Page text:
When it comes to pathological variations in the human genome, single nucleotide polymorphisms have taken their fair share of the heat. After all, simple point mutations are responsible for a plethora of disorders, including Alzheimer disease—think amyloid precursor protein (APP) and presenilin (PS) mutations—and Parkinson disease (PD)—consider mutations in LRRK2 and α-synuclein, to name just two. But what about more profound changes or rearrangements of the human genome? If an extra copy of the APP gene can cause AD (see ARF related news story) or α-synuclein, PD (see ARF related news story), could copy number variation have as much, or even greater, impact on human health as SNPs?

Yes, suggests Matthew Hurles and colleagues in today’s Nature. Hurles, from the Wellcome Trust Sanger Institute in Cambridge, England, and an international collaborative of academic and industry researchers have compiled the first copy number variation (CNV) map of the human genome. They found a total of 1,447 copy number variable regions (CNVRs) covering 360 megabases of DNA (12 percent of the total genome), which means that CNVRs cover more nucleotide content per genome than SNPs. “The data suggest that the greatest source of genetic diversity in our species lies not in millions of SNPs, but rather in larger segments of the genome whose presence or absence calls into question what exactly is a ‘normal’ human genome,” write Kevin Shianna and Huntington Willard, Duke University, Durham, North Carolina, in an accompanying Nature News & Views.



CNV Abundance
This color representation of CNVs in the International HapMap Project samples shows segments of DNA that are overrepresented (green) or underrepresented (red) in many individuals. Image credit: Matthew Hurles

First author Richard Redon and colleagues applied high-throughput detection and high-density DNA oligonucleotide arrays (described in two separate papers in today’s Genome Research—Komura et al., 2006, and Fiegler et al., 2006) to generate the CNVR map using the same DNA samples and cell lines used by the International HapMap Project. These samples cover four different ethnic populations: Nigerians, Europeans, Japanese, and Han Chinese (see ARF related news story). The researchers defined CNVs as segments of DNA 1 kb or larger in size that are present in variable copy number in comparison to a reference genome. Almost one-quarter of all CNVs were associated with segmental duplications, which is perhaps not surprising, given that natural selection tends to weed out deletions.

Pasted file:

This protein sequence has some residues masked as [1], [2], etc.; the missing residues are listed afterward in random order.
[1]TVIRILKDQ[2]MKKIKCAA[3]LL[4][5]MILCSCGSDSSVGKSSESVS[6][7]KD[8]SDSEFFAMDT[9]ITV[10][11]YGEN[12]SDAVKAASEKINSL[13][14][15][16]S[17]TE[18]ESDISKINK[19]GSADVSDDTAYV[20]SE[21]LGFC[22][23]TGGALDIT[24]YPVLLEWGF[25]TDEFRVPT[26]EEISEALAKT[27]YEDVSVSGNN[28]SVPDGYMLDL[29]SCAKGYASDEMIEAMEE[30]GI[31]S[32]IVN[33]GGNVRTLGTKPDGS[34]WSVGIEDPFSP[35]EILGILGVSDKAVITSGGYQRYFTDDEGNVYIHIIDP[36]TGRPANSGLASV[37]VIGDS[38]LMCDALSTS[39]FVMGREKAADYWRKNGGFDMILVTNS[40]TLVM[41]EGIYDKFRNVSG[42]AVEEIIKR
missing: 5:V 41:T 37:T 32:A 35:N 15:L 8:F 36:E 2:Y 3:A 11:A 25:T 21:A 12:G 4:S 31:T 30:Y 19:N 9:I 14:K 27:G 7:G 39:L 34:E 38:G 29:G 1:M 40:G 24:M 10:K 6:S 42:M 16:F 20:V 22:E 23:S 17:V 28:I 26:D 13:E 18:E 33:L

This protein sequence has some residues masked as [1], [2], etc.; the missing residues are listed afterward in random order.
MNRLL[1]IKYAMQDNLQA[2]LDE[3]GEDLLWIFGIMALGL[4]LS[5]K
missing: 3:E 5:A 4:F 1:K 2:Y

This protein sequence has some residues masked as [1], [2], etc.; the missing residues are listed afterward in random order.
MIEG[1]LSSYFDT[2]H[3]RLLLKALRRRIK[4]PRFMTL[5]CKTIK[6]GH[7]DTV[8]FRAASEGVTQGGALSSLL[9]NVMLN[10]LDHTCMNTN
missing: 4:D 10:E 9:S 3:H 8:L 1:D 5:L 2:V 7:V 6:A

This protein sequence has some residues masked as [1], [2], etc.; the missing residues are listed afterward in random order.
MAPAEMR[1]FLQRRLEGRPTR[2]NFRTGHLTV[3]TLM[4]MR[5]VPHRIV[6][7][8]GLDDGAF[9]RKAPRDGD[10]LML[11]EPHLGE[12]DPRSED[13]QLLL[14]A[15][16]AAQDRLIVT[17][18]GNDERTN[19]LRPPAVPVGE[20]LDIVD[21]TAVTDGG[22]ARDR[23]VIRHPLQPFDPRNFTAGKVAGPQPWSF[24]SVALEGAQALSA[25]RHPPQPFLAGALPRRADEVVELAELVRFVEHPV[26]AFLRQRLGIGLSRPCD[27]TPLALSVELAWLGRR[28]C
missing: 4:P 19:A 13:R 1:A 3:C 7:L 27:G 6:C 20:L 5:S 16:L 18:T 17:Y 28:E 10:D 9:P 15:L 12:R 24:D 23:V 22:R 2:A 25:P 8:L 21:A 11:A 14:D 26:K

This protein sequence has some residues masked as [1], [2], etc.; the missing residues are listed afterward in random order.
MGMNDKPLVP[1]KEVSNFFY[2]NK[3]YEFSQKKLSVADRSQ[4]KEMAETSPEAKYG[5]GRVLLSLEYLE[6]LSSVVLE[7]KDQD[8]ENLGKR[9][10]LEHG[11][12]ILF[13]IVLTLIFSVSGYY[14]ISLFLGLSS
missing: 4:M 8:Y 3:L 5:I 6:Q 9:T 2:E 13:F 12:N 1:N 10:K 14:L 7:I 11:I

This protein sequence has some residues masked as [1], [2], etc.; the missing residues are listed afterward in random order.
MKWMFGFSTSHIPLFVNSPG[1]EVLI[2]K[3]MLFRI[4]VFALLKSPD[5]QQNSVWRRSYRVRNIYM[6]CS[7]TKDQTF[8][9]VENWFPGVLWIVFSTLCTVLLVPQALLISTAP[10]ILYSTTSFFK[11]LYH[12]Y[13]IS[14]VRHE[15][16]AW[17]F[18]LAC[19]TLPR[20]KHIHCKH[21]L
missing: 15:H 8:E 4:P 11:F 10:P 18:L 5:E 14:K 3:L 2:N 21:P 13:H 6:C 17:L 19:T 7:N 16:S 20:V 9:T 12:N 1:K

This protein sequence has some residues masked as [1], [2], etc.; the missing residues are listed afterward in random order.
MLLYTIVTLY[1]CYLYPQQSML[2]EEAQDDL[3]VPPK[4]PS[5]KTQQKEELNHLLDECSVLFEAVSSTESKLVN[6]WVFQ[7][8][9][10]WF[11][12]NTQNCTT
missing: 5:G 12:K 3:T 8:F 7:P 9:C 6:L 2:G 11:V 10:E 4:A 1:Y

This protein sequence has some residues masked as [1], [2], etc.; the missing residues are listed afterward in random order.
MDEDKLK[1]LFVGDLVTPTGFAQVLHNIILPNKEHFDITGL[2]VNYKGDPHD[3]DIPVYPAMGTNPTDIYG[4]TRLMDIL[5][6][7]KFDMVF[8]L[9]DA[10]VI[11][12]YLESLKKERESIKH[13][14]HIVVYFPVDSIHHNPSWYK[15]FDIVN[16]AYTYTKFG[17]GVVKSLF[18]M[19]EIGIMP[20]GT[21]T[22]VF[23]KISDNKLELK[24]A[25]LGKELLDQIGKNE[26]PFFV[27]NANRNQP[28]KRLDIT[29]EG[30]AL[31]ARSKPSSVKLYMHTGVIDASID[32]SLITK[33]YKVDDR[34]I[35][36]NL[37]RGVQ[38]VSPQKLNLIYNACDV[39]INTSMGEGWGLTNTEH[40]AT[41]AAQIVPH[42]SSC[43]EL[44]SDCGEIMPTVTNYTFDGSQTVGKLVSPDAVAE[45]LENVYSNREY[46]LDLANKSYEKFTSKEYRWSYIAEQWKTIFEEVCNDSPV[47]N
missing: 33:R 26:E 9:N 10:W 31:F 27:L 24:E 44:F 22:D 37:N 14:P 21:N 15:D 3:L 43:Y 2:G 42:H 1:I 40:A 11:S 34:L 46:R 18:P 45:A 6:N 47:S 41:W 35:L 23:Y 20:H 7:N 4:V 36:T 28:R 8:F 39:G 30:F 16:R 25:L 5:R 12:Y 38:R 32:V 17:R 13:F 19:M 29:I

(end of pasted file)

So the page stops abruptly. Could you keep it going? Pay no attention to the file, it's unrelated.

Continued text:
Though the vast majority of CNVs were found outside of coding sequences, thousands of putative functional segments of DNA fall within CNVs and 99 percent of them overlap with conserved non-coding sequences. The researchers also determined that at least 10 percent of disease-related genes in the OMIM database are associated with CNVs. Genes include CCL3L1, which has been linked to increased resistance to HIV-1, and DISC1, which undergoes a chromosomal translocation that might be causative for schizophrenia (see Schizophrenia Research Forum related news story).

“Given the limited set of reference samples assayed, the 1,500 CNVs reported by Redon et al. are probably the tip of the iceberg. As the results and the raw data from the first wave of genome-wide association studies become available, it will be essential to catalogue the full range of human CNVs,” write Shianna and Willard. To that end, the Wellcome Trust Sanger Institute has developed a CNV database called DECIPHER to share information on CNVs and rare, severe phenotypes.

In a related paper coauthored by many of the same researchers, Lars Feuk, University of Toronto, Canada, and colleagues describe a comparison of the two human genome assemblies: those produced by Celera Genomics and the Human Genome Sequencing Consortium. First author Razi Khaja and colleagues use the data to demonstrate that there are megabases of sequence information, specifically over 13,500 non-SNP events, that are absent, inverted, or polymorphic in one assembly compared to the other. The data indicate that there is substantial undescribed variation within the human genome and suggest that more comprehensive annotation will be needed as we enter the era of personalized, genomic-based medicine.—Tom Fagan


  1. This study is the first to systematically map large-scale copy number variation (CNV) across a large sample representing different populations. The investigators have significantly enhanced our knowledge of genomic diversity by identifying approximately 1,000 CNVs that had not been previously reported in the literature, thereby almost doubling the catalogue of published structural variants in healthy individuals. This data set will serve as the framework for a genomic resource on structural variation. It will continue to be refined through continued efforts of many groups and may soon be a very comprehensive map. It is currently just the tip of the iceberg.

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News Citations

  1. APP Double Dose Causes Early Onset AD
  2. Synuclein and Parkinson's—It's All in the Dose
  3. Charting Genetic Diversity—First Haplotype Map Appears

External Citations

  1. Schizophrenia Research Forum related news story

Further Reading

No Available Further Reading

Primary Papers

  1. . Global variation in copy number in the human genome. Nature. 2006 Nov 23;444(7118):444-54. PubMed.
  2. . Genome-wide detection of human copy number variations using high-density DNA oligonucleotide arrays. Genome Res. 2006 Dec;16(12):1575-84. PubMed.
  3. . Accurate and reliable high-throughput detection of copy number variation in the human genome. Genome Res. 2006 Dec;16(12):1566-74. PubMed.
  4. . Human genomics: in search of normality. Nature. 2006 Nov 23;444(7118):428-9. PubMed.
  5. . Genome assembly comparison identifies structural variants in the human genome. Nat Genet. 2006 Dec;38(12):1413-8. PubMed.